Page last updated at 03:12 GMT, Friday, 23 January 2009

Dementia relatives 'admit abuse'

Elderly man
Looking after somebody with dementia can be very taxing

More than half of those looking after a relative with dementia told researchers that they had mistreated them.

The University College London research revealed that a third admitted "significant abuse".

Verbal abuse or threats were common, but just three of the 220 people questioned in the British Medical Journal study admitted physical abuse.

The Alzheimer's Society described the findings as "shocking", but said that many carers were under great strain.

People with dementia are the most vulnerable in society and it is shocking that this study has found that they are being subjected to abuse in their own home
Alzheimer's Society spokesman
The UCL researchers interviewed people caring for relatives with dementia in their own homes.

The patients involved had just been referred to hospital psychiatric services for their condition.

In total 115 carers reported at least some abusive behaviour, and 74 reported more serious levels of mistreatment.

More than a quarter of the carers admitted screaming or yelling at their relative, while just under one in five said they had used a harsh tone or had sworn.

Other abuse recorded included threats to send the relative to a care home, or to stop caring for them.

A far smaller number admitted hitting, slapping, shaking or rough handling of the person with dementia.

'All or nothing'

The researchers, led by Dr Claudia Cooper, said that professionals tended to avoid the issue when talking to relatives.

They wrote: "Professionals are often reluctant to talk about abuse, perhaps because of a fear that discussing and acknowledging it would necessitate referral of an adult for protection and trigger a punitive response such as removal of the person with dementia.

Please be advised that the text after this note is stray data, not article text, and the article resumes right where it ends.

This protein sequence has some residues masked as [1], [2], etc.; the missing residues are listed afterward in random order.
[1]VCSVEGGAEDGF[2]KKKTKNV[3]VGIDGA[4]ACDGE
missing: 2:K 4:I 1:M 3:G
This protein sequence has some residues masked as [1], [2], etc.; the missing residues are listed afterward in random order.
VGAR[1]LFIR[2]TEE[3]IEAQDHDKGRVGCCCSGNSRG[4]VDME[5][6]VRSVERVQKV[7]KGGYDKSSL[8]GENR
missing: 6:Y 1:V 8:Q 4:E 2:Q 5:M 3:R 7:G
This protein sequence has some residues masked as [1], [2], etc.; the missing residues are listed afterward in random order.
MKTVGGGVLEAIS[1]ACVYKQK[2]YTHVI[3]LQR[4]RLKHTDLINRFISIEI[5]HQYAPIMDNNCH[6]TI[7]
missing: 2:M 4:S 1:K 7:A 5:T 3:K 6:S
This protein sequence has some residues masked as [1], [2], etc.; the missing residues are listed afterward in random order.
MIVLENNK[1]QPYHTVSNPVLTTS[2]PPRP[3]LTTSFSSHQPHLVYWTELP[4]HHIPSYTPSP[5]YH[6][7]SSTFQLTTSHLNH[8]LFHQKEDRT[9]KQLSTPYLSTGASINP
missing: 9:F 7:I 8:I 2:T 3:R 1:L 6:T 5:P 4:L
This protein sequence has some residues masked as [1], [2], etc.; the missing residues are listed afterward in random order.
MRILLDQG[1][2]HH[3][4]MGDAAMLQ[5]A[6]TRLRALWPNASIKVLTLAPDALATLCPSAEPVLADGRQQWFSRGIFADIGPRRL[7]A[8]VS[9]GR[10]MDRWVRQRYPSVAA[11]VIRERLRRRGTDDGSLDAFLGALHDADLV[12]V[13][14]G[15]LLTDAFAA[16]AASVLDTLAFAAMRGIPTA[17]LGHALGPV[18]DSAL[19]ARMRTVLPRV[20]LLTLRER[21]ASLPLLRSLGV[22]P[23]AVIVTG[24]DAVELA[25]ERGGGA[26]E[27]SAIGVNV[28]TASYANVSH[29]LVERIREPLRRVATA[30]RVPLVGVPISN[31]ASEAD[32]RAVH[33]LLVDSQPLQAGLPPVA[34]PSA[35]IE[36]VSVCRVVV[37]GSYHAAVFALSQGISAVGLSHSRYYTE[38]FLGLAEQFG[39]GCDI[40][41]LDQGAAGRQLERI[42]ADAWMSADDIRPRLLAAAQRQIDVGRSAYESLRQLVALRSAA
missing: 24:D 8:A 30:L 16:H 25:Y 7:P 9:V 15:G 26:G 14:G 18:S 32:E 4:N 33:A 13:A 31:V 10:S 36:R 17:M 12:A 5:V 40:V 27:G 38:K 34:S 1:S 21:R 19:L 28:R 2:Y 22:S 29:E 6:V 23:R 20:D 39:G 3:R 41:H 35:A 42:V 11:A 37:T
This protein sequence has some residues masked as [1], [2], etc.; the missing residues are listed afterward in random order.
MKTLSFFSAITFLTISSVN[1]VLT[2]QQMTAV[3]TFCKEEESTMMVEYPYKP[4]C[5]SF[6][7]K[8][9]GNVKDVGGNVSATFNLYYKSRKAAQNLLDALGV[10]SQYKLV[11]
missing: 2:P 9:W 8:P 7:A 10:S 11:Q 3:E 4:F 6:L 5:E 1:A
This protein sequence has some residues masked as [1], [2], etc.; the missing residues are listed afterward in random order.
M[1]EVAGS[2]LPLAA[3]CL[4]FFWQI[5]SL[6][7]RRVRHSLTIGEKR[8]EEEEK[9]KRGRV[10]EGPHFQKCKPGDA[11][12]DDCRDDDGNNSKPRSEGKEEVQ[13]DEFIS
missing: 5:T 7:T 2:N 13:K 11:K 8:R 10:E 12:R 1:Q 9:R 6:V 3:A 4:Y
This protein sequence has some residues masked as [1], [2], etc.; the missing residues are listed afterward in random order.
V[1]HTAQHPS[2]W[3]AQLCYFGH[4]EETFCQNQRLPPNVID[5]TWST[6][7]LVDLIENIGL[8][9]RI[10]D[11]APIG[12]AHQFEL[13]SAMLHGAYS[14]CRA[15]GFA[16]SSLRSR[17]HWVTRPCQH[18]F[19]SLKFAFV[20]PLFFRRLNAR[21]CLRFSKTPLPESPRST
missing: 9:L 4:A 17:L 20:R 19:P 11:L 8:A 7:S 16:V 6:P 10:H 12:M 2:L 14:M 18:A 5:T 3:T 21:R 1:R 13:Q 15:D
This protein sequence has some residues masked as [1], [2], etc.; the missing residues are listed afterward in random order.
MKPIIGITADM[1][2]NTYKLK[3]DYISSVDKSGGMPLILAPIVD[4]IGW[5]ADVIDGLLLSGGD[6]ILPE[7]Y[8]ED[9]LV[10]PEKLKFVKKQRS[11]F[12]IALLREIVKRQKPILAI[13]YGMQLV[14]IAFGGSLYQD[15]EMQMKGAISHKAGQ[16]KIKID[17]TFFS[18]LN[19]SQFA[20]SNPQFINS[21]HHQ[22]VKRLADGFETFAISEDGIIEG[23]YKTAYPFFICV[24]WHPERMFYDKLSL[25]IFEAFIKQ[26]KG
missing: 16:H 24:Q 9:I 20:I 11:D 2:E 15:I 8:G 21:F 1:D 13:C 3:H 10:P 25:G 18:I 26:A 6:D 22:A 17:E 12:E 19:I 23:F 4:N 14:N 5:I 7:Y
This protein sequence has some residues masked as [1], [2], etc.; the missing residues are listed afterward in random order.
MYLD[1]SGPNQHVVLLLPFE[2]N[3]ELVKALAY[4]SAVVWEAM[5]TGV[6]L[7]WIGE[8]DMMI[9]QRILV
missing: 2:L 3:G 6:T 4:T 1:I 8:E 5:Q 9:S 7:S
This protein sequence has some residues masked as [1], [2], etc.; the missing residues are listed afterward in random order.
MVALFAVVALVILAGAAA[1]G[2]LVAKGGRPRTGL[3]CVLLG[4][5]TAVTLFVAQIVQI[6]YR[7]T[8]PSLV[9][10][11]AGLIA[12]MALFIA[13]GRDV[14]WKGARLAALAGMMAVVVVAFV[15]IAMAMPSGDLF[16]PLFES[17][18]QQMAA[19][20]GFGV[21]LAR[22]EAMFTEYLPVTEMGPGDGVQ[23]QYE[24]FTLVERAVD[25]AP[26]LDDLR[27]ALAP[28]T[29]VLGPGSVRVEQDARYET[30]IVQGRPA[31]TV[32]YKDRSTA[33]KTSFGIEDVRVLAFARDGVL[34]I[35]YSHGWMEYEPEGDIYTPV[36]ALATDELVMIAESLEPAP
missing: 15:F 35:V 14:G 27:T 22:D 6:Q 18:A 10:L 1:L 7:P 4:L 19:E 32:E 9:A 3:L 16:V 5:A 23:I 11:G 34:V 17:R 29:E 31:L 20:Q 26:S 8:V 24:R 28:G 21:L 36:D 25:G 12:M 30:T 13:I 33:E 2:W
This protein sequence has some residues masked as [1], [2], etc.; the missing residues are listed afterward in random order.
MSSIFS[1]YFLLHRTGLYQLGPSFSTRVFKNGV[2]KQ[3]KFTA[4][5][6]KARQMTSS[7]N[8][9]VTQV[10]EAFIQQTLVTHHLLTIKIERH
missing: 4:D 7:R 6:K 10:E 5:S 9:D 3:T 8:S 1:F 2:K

"This may result in an 'all or nothing' approach to abuse, where it is ignored until the problem becomes serious.

"Similarly clinicians may not consider abuse when seeing most carers, if abuse if perceived as a rare action purposefully perpetrated by amoral abusers."

However, the Alzheimer's Society said that the abuse of people with dementia should be considered in the same way as child abuse.

A spokesman said: "People with dementia are the most vulnerable in society and it is shocking that this study has found that they are being subjected to abuse in their own home.

"We need to ask why it is happening - most carers do an excellent job in very difficult circumstances, but without help and support they are placed under enormous strain.

"Giving carers access to respite, psychological support and financial security could help end mistreatment."

The government is currently consulting on a new policy for the safeguarding of "vulnerable adults", but the researchers said this was primarily focused on preventing abuse by paid carers, rather than family members, and called for it to be extended.

Rebecca Wood, chief executive of the Alzheimer's Research Trust, said the findings were "unsettling".

"Dementia requires a particularly dedicated form of care that puts enormous human and economic strains on our society.

"The UK is facing a dementia crisis - the number of people with the condition will hit 1.5m within a generation.

"The government must do much more to support carers, protect patients and fund more research into treatments for this terrible disease."



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